Ephraim: I think if you asked anyone who hasn’t seen the show if a tree falls in a forest and there’s no one around to hear it, does it make a sound, most people would say no. But if you’re looking at this show, definitely. I think the woods exist in terms of that, to see these people whose lives get screwed up and how they are affected by other people’s decisions. It’s really interesting for a musical to be based on decisions like that.
Myers: I think it’s that we are all connected and there’s a higher force somewhere. I don’t know exactly what is meant by “no one is alone,” but you need to have another human being in your realm, and everything you do affects another person. Somehow we are all connected, and there’s a force bigger than we are that we have to deal with, whether it’s evil or good. We have a responsibility for one another.
TSR: Is that idea more relevant now than before Sept. 11?
Myers: It’s crossed my mind, especially with the giant.
Chapman: We’re a community or family, We’re coming together.
Ephraim: In the second act, the finale is a song about rebuilding.
Naughton: The positive will always replace the negative. But the giant had a legitimate reason for being angry. Her husband was killed. It’s just that we can’t reason with her on her terms. One false move could obliterate us, and that is evil. Bad guys are threatening the world right now, but they play by their rules. Our reasoning is not their reasoning, and they’re not afraid of death in order to do something for their cause. I see something like that in our dealing with the giant.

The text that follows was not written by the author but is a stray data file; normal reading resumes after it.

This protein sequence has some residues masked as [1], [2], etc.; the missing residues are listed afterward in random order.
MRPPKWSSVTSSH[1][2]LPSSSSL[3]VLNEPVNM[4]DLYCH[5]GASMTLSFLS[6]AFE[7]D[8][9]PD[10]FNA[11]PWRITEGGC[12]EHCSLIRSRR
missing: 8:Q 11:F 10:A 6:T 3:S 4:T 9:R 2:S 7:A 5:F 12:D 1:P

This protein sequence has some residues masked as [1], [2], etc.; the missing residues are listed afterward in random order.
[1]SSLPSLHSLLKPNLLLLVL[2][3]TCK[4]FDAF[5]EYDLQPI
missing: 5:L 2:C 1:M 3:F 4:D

Wylie: For me, the giant is every little thing they do built up to something greater. Eventually they have to deal with what they’ve done. It’s coming to terms with having to fix what was wrong because of what they’ve done.
Ephraim: I was trying to put in perspective what it would be like walking in the giant’s forty-foot footsteps, and Kerry O’Malley, who plays The Baker’s Wife, said, “Have you been to ground zero? That’s what it’s like.” That put it in perspective. It’s unfortunate that we think of it that way, but it is so similar.
TSR: What have you discovered for yourself in the show?
Wylie: So many little things. It’s hard to catch them the first time. So many things represent other things. You have to sit down with the show, look at it in detail.
Naughton: I enjoy our cast very much, and now that we’re on our feet and off-book, it’s been great, it’s really great.
Chapman: And some of it is so funny. It cracks me up.
Naughton: There’s such a variety to all the characters. We see the good and the greedy and the other sides. Cinderella has a lot of facets to her. And even those of us in the stepfamily have our moments of goodness. It doesn’t step away from the darkness, from things that are gruesome or harsh, and yet it keeps a lot of the beloved fairy tales.
TSR: Do you find that Act Two is separate, or perhaps a mirror image of Act One?
Wylie: Act One really leads up to Act Two. It’s almost as though you see it coming, but you don’t. I think the first is so important to the second act, and the second is important to the first. It’s real life, it’s what happened.
Ephraim: In Philadelphia, people said the first act is really great but they could do without the second. But they are directly connected. People don’t want to see what happens.
TSR: They just want to see the musical comedy first act.
Myers: Well, Company was the same thing. They couldn’t find the right ending. And think of the lyrics of “Being Alive”: “Someone to hold you too close.” With the good comes the bad. Instead of not having any relationship, have one that you have to work with, good or bad. People really didn’t want to hear that in 1970.